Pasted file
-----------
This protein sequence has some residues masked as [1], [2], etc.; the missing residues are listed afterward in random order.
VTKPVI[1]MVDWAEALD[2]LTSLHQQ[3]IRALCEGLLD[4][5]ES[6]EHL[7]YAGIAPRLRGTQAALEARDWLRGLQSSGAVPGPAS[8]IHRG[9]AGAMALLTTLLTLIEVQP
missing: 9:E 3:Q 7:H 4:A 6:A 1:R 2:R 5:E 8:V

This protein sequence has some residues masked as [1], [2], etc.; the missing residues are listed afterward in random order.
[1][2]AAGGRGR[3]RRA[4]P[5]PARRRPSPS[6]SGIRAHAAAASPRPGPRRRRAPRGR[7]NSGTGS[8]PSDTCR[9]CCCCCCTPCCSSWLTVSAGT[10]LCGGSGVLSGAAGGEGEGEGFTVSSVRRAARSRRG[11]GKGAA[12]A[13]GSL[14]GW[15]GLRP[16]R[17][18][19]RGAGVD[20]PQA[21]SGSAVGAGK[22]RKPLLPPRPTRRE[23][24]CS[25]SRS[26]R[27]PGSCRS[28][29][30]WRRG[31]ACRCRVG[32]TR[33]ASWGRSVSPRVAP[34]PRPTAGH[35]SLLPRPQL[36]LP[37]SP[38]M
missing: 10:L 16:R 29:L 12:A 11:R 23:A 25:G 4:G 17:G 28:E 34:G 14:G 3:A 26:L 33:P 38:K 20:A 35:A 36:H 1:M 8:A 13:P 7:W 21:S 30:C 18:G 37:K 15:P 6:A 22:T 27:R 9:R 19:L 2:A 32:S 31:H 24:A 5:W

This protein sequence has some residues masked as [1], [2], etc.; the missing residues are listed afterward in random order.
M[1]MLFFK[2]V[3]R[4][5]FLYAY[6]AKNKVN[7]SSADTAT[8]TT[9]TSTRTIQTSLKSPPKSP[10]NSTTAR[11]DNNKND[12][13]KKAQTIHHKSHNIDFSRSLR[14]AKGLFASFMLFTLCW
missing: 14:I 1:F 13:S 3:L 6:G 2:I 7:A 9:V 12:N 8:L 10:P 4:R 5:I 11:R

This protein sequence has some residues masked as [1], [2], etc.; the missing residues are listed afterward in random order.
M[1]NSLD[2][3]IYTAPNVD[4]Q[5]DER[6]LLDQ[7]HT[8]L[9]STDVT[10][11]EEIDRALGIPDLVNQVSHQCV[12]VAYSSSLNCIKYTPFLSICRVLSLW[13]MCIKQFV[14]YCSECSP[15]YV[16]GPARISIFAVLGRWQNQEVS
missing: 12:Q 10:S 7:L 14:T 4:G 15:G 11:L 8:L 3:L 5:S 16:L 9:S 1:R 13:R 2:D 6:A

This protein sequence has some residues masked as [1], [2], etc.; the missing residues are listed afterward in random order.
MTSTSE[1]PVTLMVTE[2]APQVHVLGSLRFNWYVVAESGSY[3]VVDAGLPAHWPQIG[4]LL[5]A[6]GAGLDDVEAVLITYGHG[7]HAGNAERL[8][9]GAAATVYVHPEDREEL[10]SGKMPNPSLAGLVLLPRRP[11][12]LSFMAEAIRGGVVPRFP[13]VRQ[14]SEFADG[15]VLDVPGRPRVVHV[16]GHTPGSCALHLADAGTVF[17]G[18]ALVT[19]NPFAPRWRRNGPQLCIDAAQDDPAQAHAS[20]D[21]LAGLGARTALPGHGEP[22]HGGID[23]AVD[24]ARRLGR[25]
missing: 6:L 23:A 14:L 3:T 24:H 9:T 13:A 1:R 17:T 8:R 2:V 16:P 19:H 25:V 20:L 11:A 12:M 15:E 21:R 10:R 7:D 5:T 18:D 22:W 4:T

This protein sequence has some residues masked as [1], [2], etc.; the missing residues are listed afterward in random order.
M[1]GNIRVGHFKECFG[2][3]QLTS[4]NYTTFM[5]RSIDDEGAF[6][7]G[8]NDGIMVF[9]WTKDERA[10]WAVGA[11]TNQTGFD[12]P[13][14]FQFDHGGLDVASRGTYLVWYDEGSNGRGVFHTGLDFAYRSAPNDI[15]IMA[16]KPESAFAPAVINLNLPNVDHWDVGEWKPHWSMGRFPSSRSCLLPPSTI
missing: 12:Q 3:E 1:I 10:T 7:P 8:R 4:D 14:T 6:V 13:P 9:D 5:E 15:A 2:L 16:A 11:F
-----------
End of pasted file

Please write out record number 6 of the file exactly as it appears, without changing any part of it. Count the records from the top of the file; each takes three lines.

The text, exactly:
This protein sequence has some residues masked as [1], [2], etc.; the missing residues are listed afterward in random order.
M[1]GNIRVGHFKECFG[2][3]QLTS[4]NYTTFM[5]RSIDDEGAF[6][7]G[8]NDGIMVF[9]WTKDERA[10]WAVGA[11]TNQTGFD[12]P[13][14]FQFDHGGLDVASRGTYLVWYDEGSNGRGVFHTGLDFAYRSAPNDI[15]IMA[16]KPESAFAPAVINLNLPNVDHWDVGEWKPHWSMGRFPSSRSCLLPPSTI
missing: 12:Q 3:E 1:I 10:T 7:P 8:R 4:D 14:T 6:V 13:P 9:D 5:E 15:A 2:L 16:A 11:F